Through this season of disabling illness, I have found myself in the position of needing help from others in all sorts of ways. My husband, John, and my son, David, have become my Carers and help me with things I would much rather be doing myself – getting me around the house, pushing me in a wheelchair, supporting me in the bathroom, bringing food and drink etc. Others from our wonderful church family have given help with cleaning and gardening, cooking and baking, and lifting my spirits in all sorts of creative ways from a distance. I am incredibly thankful for all the help I receive.
At the same time, though, I have to acknowledge that receiving help in all these ways is a challenge. There is something in me that finds it deeply humiliating to be so dependent on others. It makes me feel weak and vulnerable and I don’t like it. Added to that, there’s a temptation to feel indebted to others in ways that I can never repay. But I am discovering something about grace at the heart of it all that is awesome. It takes courageous grace to ask for help, it takes humble grace to show vulnerability to others and receive their help, and the help that is given is an expression of abundant grace, flowing out of the love and care of God. As I receive help from others I am part of a wonderful cycle of grace.
This current global crisis reveals how much our feelings of independence and self-sufficiency are an illusion. We are scarily and wondrously inter-dependent on a global scale and on a local scale. We are all affected by others and we all need each other. In this time ahead, many of us who would rather be serving and helping others will find ourselves in positions where we need to receive help and allow others to serve us. I encourage you to take courage and ask for the help you need. Don’t be afraid to show your vulnerability to others – it is a gift of grace you give to them. And, I pray that, by the grace of God, the cycle of grace will flow strong and wide and deep in our lives, in Ripley and in our nation.
7) ‘The Morbs’!
My daughter, Hannah, came across the Victorian saying, ‘Got the morbs’ recently and it is now part of our family vocabulary. It means ‘feeling a bit down in the dumps’ or ‘stricken with temporary melancholy’ or, in other words, ‘having a touch of the Eeyores’! I know exactly what it’s getting at.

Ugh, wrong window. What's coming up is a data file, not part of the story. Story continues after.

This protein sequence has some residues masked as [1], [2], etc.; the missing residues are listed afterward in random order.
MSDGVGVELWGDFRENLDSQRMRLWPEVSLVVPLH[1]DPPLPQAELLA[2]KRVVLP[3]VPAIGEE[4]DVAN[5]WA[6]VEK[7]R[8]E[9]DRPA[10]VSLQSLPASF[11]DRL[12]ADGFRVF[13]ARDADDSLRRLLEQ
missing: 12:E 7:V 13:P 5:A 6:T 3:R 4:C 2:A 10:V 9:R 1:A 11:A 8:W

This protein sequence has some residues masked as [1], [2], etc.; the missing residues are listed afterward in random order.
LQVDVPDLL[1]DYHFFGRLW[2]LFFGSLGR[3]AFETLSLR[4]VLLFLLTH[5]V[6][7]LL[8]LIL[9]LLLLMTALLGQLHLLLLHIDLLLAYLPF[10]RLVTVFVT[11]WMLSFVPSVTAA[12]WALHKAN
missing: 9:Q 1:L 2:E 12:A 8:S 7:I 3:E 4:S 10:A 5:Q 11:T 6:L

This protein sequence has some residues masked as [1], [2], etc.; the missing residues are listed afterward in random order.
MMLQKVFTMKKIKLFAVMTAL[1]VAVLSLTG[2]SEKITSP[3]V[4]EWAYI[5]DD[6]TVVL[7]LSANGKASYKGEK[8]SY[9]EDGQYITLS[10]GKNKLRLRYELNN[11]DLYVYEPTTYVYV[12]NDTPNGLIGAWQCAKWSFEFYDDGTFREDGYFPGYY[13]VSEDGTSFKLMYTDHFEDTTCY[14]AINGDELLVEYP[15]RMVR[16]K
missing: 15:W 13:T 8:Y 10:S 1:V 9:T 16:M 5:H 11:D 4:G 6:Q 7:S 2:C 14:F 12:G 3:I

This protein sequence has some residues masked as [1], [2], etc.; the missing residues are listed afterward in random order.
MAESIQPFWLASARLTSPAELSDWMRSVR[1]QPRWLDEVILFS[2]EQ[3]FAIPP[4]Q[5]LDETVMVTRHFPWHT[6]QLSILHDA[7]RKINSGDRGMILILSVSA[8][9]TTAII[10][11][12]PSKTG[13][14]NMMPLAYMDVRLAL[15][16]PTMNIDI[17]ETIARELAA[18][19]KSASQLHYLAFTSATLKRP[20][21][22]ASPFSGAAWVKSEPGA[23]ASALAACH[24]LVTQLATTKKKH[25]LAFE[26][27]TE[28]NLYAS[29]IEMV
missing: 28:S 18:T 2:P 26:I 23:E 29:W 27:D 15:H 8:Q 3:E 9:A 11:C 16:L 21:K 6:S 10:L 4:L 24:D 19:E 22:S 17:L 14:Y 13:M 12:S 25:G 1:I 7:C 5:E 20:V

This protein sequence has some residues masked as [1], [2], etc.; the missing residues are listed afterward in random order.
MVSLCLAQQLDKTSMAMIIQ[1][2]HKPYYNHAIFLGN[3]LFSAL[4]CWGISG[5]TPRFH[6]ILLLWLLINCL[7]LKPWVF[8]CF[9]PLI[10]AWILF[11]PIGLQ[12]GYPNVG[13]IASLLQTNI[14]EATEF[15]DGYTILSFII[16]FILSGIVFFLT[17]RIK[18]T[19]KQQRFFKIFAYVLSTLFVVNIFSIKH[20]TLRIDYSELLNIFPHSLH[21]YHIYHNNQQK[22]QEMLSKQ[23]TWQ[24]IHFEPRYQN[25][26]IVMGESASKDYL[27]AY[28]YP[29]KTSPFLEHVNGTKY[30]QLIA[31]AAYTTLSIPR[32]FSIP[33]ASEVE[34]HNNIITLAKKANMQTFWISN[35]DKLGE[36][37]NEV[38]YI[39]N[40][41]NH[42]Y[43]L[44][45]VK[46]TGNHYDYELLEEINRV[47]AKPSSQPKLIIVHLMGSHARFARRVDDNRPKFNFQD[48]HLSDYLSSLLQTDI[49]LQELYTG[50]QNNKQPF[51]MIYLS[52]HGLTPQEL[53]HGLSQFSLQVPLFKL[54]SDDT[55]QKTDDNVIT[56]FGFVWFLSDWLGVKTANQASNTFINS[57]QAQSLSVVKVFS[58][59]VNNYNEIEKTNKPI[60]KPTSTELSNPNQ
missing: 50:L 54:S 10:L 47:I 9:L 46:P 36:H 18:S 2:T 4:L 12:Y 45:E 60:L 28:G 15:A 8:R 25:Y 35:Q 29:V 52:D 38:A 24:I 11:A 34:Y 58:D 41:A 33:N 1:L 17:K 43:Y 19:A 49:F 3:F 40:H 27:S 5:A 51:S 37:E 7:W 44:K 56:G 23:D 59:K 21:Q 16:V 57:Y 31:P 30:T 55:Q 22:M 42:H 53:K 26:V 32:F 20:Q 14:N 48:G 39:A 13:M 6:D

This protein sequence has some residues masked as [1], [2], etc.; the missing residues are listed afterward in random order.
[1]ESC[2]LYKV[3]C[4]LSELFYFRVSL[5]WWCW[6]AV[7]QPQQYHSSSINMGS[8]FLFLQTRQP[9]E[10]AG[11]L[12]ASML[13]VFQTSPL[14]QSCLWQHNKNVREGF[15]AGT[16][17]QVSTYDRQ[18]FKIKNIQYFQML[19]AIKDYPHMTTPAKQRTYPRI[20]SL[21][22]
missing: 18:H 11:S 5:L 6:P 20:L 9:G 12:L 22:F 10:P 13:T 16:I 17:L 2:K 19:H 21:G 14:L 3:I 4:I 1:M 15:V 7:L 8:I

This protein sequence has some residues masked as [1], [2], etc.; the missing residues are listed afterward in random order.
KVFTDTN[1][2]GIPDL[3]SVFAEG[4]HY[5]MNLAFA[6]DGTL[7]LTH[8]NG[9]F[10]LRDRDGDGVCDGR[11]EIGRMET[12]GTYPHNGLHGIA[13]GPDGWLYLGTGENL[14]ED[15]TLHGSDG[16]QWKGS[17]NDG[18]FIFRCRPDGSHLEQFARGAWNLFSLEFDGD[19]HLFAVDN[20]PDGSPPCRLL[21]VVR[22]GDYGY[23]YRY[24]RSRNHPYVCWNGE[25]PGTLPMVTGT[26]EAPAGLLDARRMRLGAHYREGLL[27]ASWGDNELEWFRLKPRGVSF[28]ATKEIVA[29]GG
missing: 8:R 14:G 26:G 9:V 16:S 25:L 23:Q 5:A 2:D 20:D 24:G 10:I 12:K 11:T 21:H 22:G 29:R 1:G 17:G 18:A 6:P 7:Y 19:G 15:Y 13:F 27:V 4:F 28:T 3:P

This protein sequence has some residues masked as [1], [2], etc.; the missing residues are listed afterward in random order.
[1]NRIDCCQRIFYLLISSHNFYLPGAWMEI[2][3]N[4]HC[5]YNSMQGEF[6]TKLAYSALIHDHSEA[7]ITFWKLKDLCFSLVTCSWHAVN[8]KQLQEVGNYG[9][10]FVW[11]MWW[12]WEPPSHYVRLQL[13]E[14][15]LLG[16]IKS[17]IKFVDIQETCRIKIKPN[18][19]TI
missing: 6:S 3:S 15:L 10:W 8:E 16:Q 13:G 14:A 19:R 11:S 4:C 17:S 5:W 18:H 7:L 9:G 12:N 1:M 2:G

I am prone to getting ‘the morbs’ or what I have been known to call my ‘Ecclesiastes moments’ – named after the beginning of the book of Ecclesiastes in the Bible where the teacher declares, “Meaningless! Meaningless! Utterly meaningless! Everything is meaningless!” Sometimes I know why, sometimes it just comes upon me and suddenly I feel like there is no point to anything, that everything is useless and nothing good is ever going to happen again. Maybe that sounds melodramatic but it feels very real when it’s happening. Spending so much time on my own can encourage ‘the morbs’ and so it’s been important to develop good ways of coping when it happens. Please understand that I’m not talking about clinical depression here, but the everyday ebb and flow of mood that happens to all of us to a greater or lesser extent.
One thing that never helps is beating myself up or trying to force myself out of it. Fighting myself when I’m already down is a waste of energy and always counterproductive. Instead I am learning to be gentle with myself – to breathe, to eat and drink, to give myself a hug, to accept how I feel. I am learning to encourage myself that how I feel is not the whole story, to choose to believe that this will pass, that this is not the truth however much it feels like it is. And I am finding that, even when I don’t have it in me to cling to God, I can decide to trust that he is there, holding me secure and that he’s not going anywhere.
If you get ‘the morbs’ in the coming days, I pray that you will find ways of being gentle with yourself and that you will somehow know that the one in whom there is meaning and purpose, truth and love, hope and light is with you even in the darkness and that a new day is coming.
Wonderful people of God, we may be disconnected physically in these days, but we are connected by love and held in the everlasting arms of God. The knowledge of that loving connection has sustained me through the last couple of years and I trust it will sustain all of us through the weeks and months ahead.
My prayer for you and for all of us comes from our Church’s liturgy for Evening Prayer:
Keep your people, Lord,
in the arms of your embrace.
Shelter us under your wings.
Be light in our darkness.
Be hope in our distress.
Be strength in our weakness
and be our joy and our song
for all eternity.
With love and blessing,
Revd Rachel Wigram
24th March 2020